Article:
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## What measures are to be used for

sample description?
If distribution is NORMAL

Mean
Variance (or standard deviation)

Median
IQRT or min/max

## Those measures are used also with numeric ordinal data

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X, Mo, Me
Mean~Median~Mode,
SD ir empyric rule

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EMPYRICAL RULE

## Number of observations (%) 1, 2 ir

2.5 SD from mean if distribution is
normal

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Example

X=8
SD=2,5

-2SD

+2SD

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Normality assessment
Summary

Graphical
Comparison of measures of central
tendency; empyrical rule (mean and
standard deviation)
Skewness and kurtosis (if Gaussian
=0)
Kolmogorov-Smirnov test
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Boxplot
75th Procentile
75th Procentile
Mean( *)
Median
25th Procentile
25th Procentile
Outliers

Boxplot example
26,00
24,67
23,33
22,00
20,67
19,33
18,00
16,67
15,33
14,00
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## Central limit theorem

Inferential statistics

Confidence intervals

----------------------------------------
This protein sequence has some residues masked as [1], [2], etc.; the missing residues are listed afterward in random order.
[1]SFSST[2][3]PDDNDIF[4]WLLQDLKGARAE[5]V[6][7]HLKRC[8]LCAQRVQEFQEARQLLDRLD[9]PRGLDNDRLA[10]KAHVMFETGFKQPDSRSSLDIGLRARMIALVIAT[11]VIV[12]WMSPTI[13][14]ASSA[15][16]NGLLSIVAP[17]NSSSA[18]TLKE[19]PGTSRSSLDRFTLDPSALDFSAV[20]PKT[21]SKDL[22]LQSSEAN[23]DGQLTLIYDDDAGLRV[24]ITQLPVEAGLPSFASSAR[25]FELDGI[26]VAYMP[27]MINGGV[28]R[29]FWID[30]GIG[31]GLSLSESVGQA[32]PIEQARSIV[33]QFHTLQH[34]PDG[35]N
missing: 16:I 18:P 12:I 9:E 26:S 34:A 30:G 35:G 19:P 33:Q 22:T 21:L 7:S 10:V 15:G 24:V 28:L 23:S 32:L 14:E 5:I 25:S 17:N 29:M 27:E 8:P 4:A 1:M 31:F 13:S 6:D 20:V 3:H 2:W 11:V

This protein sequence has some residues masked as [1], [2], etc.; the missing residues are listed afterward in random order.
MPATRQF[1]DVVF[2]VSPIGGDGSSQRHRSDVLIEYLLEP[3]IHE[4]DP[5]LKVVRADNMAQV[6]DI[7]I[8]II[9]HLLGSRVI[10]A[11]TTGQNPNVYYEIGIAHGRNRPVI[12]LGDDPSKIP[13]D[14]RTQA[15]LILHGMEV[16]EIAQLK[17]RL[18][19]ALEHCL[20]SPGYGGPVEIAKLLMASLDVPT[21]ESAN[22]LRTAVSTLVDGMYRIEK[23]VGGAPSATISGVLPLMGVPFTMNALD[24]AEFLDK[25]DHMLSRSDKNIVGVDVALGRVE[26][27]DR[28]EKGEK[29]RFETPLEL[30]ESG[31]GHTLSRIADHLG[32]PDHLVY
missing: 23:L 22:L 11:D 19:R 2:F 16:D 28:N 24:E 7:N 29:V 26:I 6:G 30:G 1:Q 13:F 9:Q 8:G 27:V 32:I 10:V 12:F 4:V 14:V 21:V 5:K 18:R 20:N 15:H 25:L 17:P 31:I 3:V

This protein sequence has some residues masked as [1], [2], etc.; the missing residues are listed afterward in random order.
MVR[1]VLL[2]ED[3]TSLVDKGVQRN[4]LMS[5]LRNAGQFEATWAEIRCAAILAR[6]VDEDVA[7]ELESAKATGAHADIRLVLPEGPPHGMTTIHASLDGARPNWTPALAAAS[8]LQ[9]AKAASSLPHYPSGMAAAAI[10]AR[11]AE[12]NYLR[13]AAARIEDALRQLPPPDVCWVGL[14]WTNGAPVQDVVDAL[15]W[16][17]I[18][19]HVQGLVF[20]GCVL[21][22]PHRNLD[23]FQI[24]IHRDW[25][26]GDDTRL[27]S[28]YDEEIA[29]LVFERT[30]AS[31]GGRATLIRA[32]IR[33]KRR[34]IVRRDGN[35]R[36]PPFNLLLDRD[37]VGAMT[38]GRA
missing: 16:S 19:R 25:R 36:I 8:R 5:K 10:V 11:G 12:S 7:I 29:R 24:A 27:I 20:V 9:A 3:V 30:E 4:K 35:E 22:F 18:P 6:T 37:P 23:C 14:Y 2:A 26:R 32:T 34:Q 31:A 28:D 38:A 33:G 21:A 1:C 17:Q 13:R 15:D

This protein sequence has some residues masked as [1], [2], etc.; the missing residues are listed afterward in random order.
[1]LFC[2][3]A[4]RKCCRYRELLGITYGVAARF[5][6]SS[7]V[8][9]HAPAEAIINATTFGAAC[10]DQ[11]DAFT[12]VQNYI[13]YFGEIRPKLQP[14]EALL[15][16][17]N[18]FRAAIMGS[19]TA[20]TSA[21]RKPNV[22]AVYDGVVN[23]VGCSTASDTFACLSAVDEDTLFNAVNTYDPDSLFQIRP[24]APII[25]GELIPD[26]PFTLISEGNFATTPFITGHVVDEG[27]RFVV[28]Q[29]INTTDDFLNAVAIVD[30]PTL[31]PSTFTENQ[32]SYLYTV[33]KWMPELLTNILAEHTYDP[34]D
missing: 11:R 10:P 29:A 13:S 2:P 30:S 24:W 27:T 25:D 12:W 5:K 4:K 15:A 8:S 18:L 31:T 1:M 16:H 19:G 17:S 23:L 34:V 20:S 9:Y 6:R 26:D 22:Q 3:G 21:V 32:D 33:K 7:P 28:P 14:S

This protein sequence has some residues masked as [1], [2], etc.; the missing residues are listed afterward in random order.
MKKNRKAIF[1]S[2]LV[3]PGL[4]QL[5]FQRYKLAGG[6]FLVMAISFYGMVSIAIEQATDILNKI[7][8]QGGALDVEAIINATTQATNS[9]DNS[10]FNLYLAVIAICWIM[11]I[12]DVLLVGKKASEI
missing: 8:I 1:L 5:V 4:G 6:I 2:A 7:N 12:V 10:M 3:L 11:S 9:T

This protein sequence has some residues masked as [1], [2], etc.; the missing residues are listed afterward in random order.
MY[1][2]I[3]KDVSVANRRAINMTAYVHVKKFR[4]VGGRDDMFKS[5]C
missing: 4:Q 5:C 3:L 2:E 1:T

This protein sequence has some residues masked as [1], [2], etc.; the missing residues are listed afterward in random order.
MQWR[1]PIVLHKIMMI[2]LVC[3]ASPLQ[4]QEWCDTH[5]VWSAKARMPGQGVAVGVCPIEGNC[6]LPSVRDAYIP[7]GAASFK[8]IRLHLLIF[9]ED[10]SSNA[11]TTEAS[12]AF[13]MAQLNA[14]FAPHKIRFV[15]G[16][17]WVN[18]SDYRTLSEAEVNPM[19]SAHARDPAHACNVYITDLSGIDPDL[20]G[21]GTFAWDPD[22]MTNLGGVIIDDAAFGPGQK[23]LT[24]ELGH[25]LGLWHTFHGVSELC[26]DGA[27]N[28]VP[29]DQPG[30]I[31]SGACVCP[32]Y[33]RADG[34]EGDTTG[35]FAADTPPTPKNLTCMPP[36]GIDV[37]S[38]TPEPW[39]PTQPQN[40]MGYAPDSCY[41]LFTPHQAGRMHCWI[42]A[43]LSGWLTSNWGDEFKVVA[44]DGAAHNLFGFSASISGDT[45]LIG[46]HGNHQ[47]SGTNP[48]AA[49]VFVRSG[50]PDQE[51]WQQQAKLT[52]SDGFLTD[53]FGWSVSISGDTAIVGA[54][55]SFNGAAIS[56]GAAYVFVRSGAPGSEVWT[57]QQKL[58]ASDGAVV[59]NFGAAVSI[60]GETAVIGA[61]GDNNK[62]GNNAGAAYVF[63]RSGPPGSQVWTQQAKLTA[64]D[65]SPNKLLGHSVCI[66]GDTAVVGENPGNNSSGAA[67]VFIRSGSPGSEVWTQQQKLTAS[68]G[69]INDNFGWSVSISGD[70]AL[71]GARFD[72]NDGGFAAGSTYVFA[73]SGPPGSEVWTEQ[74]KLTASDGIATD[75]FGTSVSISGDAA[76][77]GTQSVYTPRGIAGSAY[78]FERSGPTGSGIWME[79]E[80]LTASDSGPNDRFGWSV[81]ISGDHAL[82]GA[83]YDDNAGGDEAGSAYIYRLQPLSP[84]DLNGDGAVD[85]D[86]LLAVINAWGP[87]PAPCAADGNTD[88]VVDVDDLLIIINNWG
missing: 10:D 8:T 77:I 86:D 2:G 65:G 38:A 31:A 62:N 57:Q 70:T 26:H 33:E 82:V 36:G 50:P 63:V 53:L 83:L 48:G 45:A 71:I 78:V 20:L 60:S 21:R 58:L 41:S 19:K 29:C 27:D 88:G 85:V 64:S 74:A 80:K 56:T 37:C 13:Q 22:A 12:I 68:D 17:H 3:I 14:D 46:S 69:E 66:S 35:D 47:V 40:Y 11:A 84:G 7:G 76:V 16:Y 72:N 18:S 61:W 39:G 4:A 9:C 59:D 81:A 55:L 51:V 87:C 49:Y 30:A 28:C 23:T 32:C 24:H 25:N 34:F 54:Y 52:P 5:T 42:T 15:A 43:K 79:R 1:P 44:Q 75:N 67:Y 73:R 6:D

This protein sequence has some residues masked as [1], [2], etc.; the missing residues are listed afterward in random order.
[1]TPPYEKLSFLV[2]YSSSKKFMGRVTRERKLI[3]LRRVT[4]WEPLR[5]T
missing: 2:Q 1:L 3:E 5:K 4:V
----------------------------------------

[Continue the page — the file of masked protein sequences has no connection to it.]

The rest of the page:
Hipotheses testing

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Confidence intervals
Interval where the true value
most likely could occur.

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## The variance of samples

and their measures
X2, SD2; p2
X1, SD1; p1

X3, SD3; p3
X4; SD4; p4

, , p0
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## The variance of samples and

confidence intervals

, p0

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Confidence interval
Statistical definition:
If the study was carried out 100 times, 100
results ir 100 CI were got, 95 times of 100 the
true value will be in that interval. But it will
not appear in that interval 5 times of 100.

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Confidence intervals

## (general, most common

calculation)
95% CI : X 1.96 SE

Xmin; Xmax